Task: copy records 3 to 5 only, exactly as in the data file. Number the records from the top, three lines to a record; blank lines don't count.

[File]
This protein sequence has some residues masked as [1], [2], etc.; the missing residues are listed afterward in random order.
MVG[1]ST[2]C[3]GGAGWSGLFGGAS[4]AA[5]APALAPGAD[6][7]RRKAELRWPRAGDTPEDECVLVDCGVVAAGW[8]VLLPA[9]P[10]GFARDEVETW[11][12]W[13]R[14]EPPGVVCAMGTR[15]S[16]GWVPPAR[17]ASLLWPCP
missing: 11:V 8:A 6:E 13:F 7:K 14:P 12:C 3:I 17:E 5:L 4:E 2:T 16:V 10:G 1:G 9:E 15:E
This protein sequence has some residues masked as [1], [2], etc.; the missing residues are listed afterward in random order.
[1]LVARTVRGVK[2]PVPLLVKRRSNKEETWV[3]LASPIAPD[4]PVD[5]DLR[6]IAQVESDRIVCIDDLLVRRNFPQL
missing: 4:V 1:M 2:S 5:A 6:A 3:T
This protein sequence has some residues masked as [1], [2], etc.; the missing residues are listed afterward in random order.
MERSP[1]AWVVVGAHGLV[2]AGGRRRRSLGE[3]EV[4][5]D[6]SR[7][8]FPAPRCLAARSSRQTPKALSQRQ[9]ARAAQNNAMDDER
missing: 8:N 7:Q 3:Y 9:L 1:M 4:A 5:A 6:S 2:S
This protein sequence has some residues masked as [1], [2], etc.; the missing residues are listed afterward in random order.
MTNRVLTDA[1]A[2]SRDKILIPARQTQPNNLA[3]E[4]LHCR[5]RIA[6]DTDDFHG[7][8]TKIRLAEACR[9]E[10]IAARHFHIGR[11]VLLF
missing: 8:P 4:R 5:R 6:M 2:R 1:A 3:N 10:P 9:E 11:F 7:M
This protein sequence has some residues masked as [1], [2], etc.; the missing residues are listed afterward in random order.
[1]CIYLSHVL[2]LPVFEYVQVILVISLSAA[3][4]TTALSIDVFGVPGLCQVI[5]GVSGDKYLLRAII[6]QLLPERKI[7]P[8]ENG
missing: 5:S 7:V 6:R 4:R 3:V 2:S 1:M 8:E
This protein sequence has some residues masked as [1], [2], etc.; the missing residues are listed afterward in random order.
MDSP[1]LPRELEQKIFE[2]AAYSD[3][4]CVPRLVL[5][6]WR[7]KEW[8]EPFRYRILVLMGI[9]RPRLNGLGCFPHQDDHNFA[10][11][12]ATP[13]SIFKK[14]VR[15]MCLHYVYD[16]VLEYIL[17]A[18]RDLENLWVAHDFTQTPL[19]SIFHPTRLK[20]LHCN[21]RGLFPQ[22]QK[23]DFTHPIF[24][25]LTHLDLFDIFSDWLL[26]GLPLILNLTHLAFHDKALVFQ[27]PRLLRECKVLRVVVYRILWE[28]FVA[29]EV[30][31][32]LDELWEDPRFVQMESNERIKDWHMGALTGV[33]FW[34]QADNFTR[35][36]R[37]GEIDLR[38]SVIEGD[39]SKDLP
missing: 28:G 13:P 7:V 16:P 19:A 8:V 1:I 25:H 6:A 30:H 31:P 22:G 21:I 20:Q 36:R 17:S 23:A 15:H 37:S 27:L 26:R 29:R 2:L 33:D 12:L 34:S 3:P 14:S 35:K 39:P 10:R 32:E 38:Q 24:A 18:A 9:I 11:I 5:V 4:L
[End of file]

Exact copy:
This protein sequence has some residues masked as [1], [2], etc.; the missing residues are listed afterward in random order.
MERSP[1]AWVVVGAHGLV[2]AGGRRRRSLGE[3]EV[4][5]D[6]SR[7][8]FPAPRCLAARSSRQTPKALSQRQ[9]ARAAQNNAMDDER
missing: 8:N 7:Q 3:Y 9:L 1:M 4:A 5:A 6:S 2:S
This protein sequence has some residues masked as [1], [2], etc.; the missing residues are listed afterward in random order.
MTNRVLTDA[1]A[2]SRDKILIPARQTQPNNLA[3]E[4]LHCR[5]RIA[6]DTDDFHG[7][8]TKIRLAEACR[9]E[10]IAARHFHIGR[11]VLLF
missing: 8:P 4:R 5:R 6:M 2:R 1:A 3:N 10:P 9:E 11:F 7:M
This protein sequence has some residues masked as [1], [2], etc.; the missing residues are listed afterward in random order.
[1]CIYLSHVL[2]LPVFEYVQVILVISLSAA[3][4]TTALSIDVFGVPGLCQVI[5]GVSGDKYLLRAII[6]QLLPERKI[7]P[8]ENG
missing: 5:S 7:V 6:R 4:R 3:V 2:S 1:M 8:E